With such a powerful account of the Kostelnicka, there was a danger that the other characters would fall into the shade but this did not happen here. Ylva Kihlberg made an intense and rather subdued Jenufa. In Act One she was clearly worried about being pregnant and whilst Kihlberg gave an intense and music performance, it lacked something of the inner radiance needed to bring the act into focus. In fact, the later two acts worked best because here Kihlberg's sense of ensemble playing drew the drama together. She was profoundly poignant in Act Two. The first half of Act Three was a strong sense of comedy of embarrassment, as Kihlberg and David Butt Philip's Laca tried to cover over the cracks in the family drama. I have to confess that I found Kihlberg's Jenufa interesting and characterful, without the part quite seeming to take wing and form the centre of the drama. But all was redeemed in the closing duet, where Kihlberg and David Butt Philip were radiant..

The casting of Ed Lyon and David Butt Philip as Steva and Laca was interesting because in the past opera companies have tended to make the outgoing Steva the more Italianate of voices (I can remember Arthur Davies doing the role at ENO). But here it was Philip, who has been singing Rodolfo and plans Pinkerton, who was Laca. In Act One, I felt that Philip did not quite convince of Laca's intensity and anguish, though he came close. But in Act Two, his love for Jenufa kept spilling over in the glorious lyricism of his voice and this brought a strength to his performance. By Act Three Laca seemed to have grown in character and as I have said, the closing duet was glorious.

Ed Lyon made a brilliantly attractive yet superbly untrustworthy Steva, Wonderful in his carefree drunkenness in Act One, endearing yet shallow too in his relationship with women in general and Jenufa in particular. He was superbly at a loss, throwing money around in Act Two; not devil-may-care but a man who simply cannot cope. And this was reflected in his sense of little boy lost as the drama unfolded in Act Three.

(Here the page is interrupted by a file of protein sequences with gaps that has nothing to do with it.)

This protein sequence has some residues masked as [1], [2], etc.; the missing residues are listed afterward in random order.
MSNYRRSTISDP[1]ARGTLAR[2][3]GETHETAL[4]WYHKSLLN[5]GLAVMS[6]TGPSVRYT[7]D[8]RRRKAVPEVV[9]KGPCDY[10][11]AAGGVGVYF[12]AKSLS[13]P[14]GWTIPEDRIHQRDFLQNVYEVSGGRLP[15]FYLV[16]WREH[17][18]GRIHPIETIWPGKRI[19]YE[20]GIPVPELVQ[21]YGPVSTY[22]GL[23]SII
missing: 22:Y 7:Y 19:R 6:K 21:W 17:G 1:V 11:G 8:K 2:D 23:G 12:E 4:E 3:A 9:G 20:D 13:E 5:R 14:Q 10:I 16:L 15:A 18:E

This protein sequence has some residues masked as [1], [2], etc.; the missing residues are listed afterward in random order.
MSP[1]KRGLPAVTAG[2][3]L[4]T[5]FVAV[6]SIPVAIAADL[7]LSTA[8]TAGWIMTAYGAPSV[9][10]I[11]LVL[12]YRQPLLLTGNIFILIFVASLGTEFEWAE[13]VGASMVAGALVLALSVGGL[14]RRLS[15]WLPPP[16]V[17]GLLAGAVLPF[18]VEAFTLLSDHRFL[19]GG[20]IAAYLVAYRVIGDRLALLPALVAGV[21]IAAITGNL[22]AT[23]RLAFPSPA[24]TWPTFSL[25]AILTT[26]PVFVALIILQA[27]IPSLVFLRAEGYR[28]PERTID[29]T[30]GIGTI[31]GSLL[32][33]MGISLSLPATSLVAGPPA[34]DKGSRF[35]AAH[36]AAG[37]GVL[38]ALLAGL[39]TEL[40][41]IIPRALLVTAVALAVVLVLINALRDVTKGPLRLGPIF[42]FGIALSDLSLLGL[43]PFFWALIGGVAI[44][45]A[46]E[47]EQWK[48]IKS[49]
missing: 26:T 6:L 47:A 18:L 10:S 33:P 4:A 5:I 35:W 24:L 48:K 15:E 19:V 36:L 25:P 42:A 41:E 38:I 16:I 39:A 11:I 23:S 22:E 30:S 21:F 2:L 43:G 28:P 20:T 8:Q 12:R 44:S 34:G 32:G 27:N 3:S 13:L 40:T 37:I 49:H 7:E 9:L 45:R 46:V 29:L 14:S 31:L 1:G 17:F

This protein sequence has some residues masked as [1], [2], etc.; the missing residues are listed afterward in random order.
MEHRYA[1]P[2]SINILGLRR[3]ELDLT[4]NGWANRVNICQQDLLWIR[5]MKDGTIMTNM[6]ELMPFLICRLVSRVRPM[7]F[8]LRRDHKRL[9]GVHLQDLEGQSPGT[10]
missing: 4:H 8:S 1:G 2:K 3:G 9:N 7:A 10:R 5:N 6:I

Janacek Jenufa - Opera North - photo Richard H Smith
Act Three, Janacek Jenufa
Opera North - photo Richard H Smith
Elizabeth Sikora brought the character of Grandmother Buryjovka far more into focus than is sometimes the case. And the remaining characters were all neatly etched in the drama, creating a strong sense of ensemble with Frankie Bounds as Jano, Dean Robinson as the Foreman, Sarah Estill as Barena, Beth Mackay as a Maid, Jeremy Peaker as the Mayor, Claire Pascoe as the Mayor's wife, Daisy Brown as Karolka and Hazel Croft as an aunt.

There was one major problem with the production, the balance. Whilst Aleksandar Markovic and the orchestra never seemed excessively loud, the balance favoured the orchestra (at least from the stalls where I was sitting). I think this was because the production, with the strongly stylised and substantial set, placed the singers consistently upstage. There were few moments indeed when characters sang from the front of the stage.

Vienna-based Serbian conductor Aleksandar Markovic was the Music Director of the Brno Philharmonic Orchestra from 2009 to 2015 and clearly understands Janacek's music. He made the Orchestra of Opera North sound different, bringing a wonderful tang to Janacek's orchestration and making the music's distinctive Slovakian accent come out in the very timbres of the sounds the musicians made and not just in the notes. The orchestra was very much part of the drama, and they made a strong part of the intensity of the evening.

Ylva Kihlberg, David Butt Philip - Janacek Jenufa - Opera North - photo Richard H Smith
Ylva Kihlberg, David Butt Philip - Janacek Jenufa - Opera North - photo Richard H Smith
The edition used was, rightly, Charles Mackerras and John Tyrrell's edition of Janacek's original Brno version which wipes away all the later conventional re-orchestrations so that moments like the closing duet have that lovely Janacek tang to them. The performance was sung in Edward Downes and Otakar Kraus's classic translation, sensible in a non-Czech cast. And, with the caveat of the balance problems, the cast did well at getting the words over.

This was a strong ensemble production of Janacek's opera. With Yvlva Kihlberg perhaps not as radiant as come, but conveying the intensity of the way Jenufa is damaged, superbly complemented with a coruscating performance from Susan Bickley, and an equally coruscating account of the orchestra score from Markovic and the orchestra Elsewhere on this blog: